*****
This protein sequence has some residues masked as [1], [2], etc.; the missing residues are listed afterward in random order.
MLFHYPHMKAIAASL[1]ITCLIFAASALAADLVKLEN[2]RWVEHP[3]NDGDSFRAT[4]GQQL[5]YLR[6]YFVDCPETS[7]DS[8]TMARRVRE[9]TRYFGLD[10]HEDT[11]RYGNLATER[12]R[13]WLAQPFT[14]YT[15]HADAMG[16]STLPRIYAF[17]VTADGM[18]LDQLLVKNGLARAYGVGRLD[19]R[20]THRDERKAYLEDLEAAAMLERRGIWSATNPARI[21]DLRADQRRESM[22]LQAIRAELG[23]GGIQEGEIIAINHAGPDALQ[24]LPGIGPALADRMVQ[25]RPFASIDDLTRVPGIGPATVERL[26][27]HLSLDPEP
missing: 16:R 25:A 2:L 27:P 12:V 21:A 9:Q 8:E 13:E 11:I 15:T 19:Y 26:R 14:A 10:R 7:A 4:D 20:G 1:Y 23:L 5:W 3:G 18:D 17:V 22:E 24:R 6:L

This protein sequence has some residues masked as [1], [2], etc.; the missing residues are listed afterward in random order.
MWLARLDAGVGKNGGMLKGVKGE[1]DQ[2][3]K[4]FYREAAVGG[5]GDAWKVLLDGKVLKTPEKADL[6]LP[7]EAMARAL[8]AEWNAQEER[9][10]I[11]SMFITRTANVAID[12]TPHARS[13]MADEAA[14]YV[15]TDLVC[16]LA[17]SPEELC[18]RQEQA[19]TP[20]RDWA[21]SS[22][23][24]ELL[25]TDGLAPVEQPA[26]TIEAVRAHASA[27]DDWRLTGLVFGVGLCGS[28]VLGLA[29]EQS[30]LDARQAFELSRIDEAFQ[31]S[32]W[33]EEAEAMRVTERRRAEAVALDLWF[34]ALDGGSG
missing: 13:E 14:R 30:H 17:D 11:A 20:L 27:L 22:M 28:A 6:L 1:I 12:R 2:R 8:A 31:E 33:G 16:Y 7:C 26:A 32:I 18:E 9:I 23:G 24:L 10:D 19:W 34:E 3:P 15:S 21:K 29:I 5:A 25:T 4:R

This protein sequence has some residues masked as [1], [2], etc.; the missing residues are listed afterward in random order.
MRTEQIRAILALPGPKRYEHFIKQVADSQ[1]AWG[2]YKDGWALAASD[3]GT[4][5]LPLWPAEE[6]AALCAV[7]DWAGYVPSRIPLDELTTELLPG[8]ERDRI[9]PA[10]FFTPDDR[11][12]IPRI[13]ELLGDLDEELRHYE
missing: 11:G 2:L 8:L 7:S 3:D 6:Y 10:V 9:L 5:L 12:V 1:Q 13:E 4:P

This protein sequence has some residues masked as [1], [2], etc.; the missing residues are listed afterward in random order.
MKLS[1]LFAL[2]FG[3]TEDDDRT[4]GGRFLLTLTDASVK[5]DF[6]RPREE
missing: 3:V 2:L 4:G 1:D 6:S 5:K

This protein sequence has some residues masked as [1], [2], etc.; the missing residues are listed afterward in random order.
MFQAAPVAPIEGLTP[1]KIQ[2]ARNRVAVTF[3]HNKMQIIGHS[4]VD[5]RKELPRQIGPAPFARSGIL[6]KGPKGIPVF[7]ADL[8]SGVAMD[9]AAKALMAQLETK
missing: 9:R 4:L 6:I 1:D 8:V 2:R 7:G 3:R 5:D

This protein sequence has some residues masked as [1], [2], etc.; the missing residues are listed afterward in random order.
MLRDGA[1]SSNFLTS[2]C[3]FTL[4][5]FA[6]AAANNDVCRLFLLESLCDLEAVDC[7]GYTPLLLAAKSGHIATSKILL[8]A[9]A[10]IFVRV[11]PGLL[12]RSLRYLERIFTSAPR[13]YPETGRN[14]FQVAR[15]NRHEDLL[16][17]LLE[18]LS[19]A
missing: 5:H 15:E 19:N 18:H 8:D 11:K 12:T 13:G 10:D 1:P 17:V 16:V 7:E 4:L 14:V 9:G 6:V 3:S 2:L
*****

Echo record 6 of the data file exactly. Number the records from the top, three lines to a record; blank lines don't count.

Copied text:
This protein sequence has some residues masked as [1], [2], etc.; the missing residues are listed afterward in random order.
MLRDGA[1]SSNFLTS[2]C[3]FTL[4][5]FA[6]AAANNDVCRLFLLESLCDLEAVDC[7]GYTPLLLAAKSGHIATSKILL[8]A[9]A[10]IFVRV[11]PGLL[12]RSLRYLERIFTSAPR[13]YPETGRN[14]FQVAR[15]NRHEDLL[16][17]LLE[18]LS[19]A
missing: 5:H 15:E 19:N 18:H 8:D 11:K 12:T 13:G 10:D 1:P 17:V 16:V 7:E 4:L 14:V 9:G 6:V 3:S 2:L